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The Montgomery advertiser. [volume] (Montgomery, Ala.) 1885-1982, March 05, 1909, Image 9

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/ferns of Interest
to Montgomery
and to the State


Oh, God. whose blessed Son
was manifested that He might
destroy the works of the devil,
and make us the sons of God.
and heirs of life eternal; grant
us, wo beseech Thee, that, hay
ing this hope, we may purify
ourselves, even as He Is pure;
that, when He shall appear
again with power and great
glory, we may be made like un
to Him In His eternal and glo
rious kingdom; where with
Thee. O Holy Ghost, He
and relgneth. ever one God.
world without end.—Amen.
+ world

Friday, March S.
Ths Twentieth Century Club
will meet with Mrs. H. . F.
Thompson, 706 South Court
Street, at 3:30 o'cock.
The White House Association
will meet with Mrs. Belle Allen
Ross at 11 o'clock.
A Journal of practical suggestion
about domestic economy says;
"Fortunately the new hygienic prin
elples resulting in the adoption o
hardwood floors, the use of rugs in
Stead of carpets, and light draperie
Instead of heavy ones, combined wltl
the artistic demand for simple wood
work and furniture without Auperftu
ous cornices, moldings, and carvings
have helped to simplify the problem o
house cleaning ajid to lighten ltsEhur
dens. Modern sanitary ideas
that houses shall he built and furnish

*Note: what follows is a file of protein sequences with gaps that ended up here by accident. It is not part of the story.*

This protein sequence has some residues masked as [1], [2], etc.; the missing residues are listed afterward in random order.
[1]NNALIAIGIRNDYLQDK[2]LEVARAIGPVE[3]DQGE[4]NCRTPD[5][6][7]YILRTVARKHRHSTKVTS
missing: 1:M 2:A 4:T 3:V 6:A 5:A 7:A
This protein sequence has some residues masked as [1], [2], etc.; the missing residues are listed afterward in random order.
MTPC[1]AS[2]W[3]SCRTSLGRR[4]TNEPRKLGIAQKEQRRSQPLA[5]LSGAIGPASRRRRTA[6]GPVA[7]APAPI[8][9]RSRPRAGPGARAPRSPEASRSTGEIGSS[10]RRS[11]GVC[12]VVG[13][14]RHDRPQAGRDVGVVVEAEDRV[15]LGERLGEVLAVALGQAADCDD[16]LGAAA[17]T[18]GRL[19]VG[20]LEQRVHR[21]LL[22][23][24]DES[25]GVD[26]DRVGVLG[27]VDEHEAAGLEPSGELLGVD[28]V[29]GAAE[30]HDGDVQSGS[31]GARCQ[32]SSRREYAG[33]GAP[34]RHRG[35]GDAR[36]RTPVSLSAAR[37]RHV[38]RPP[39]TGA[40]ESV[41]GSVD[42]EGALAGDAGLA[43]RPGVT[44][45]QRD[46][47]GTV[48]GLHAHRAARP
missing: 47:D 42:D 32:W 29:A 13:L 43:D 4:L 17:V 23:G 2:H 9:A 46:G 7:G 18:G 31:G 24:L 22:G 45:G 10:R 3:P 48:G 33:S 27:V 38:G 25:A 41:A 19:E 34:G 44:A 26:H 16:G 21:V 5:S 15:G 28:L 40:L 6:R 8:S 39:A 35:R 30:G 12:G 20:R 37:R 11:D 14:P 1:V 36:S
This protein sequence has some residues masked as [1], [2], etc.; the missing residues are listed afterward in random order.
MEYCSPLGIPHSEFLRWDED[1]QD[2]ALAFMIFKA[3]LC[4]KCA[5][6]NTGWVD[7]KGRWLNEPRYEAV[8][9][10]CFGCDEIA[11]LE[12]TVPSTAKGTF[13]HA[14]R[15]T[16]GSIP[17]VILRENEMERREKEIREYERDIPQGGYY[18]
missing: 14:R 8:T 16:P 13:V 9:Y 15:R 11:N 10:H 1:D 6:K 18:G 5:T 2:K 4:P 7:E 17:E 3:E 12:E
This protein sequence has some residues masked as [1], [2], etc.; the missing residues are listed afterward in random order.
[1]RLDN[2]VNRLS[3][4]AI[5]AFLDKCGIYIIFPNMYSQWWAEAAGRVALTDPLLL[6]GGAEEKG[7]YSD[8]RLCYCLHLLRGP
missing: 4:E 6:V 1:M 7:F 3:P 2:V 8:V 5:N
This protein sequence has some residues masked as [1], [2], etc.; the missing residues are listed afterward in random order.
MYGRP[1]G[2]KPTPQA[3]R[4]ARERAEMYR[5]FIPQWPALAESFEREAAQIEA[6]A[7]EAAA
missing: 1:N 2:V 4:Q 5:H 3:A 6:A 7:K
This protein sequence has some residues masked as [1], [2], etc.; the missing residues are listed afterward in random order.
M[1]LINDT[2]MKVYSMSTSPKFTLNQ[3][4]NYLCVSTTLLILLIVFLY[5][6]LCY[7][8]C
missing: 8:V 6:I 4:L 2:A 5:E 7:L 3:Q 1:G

ed in such a way that there can be n<
accumulation of unseen dirt at leasl
Art adds Its Influence to the carrylni
out of these ideafg by declaring ,thes
simplified furnishings the most beau
tlful. Under these conditions the tlior
ough weekly cleaning disposes of mos
of the dirt. It is only the furnishing
that are still too bulky to be move,
ao frequently and the Inner corners o
closets and bureaus that arF*left for i
Special overhauling and cleaning at th
spring and fall revolutions. Curtain
can not be washed weekly, nor heav,
rugs removed.
V ■
Was as usual a triumph for the 3
These justly world renowned
watches in an international
timing contest at Geneva,
Switzerland, gained 53 out of
101 Prizes. No other make
got half as many.
We are local agents for Patek
Philippe Watches.
Established 1B73
A Sweet, Clean
Dining Room
Where your appetite is stimi
lated instead of driven away—
that’s what we have, and w
serve in it the very sort c
lunch you want when dow
town. Come in today.
Fresh Home-made Candies at 45 cen
a pound.
vite the vAcuum cleaners to come and
lift these burdens from our shoulders,
and must perforce still resort to soap
and water and had labor. Happily we
have learned to systematise our work
and to confine the necessary confusion
resulting from these labors to a lim
ited portion of the house at a time,
thus Having the rest of the family at
least from the torment of wholesale
upheaval and disorder which used to
make the happy springtime a season of
desolation to he dreaded and feared for
weeks in advance. The Ideal system
now rules that we shall tear up one
room, or two connecting rooms at the
most, after the family have left In the
j morning and have them cleaned and
settled at night when the family re
turn. This system Is one welcomed by
the family with heartfelt appreciation,
for the torments of the old method
were indeed hard to bear.”
Why do nearly all civilized men and
women, through the best part of each
year, sleep during some of the most
Invigorating hours of daylight, and
take much of their recreation handi
capped by darkness? It is a fact that
they do—a fact so familiar but little
thought of that there is something
startling in the question.
Nearly everyone can think of an an
I swer, for there are many But are all
the causes which can be named suffi
cient to make this mode of living nec
essary? The belief is growing in Eng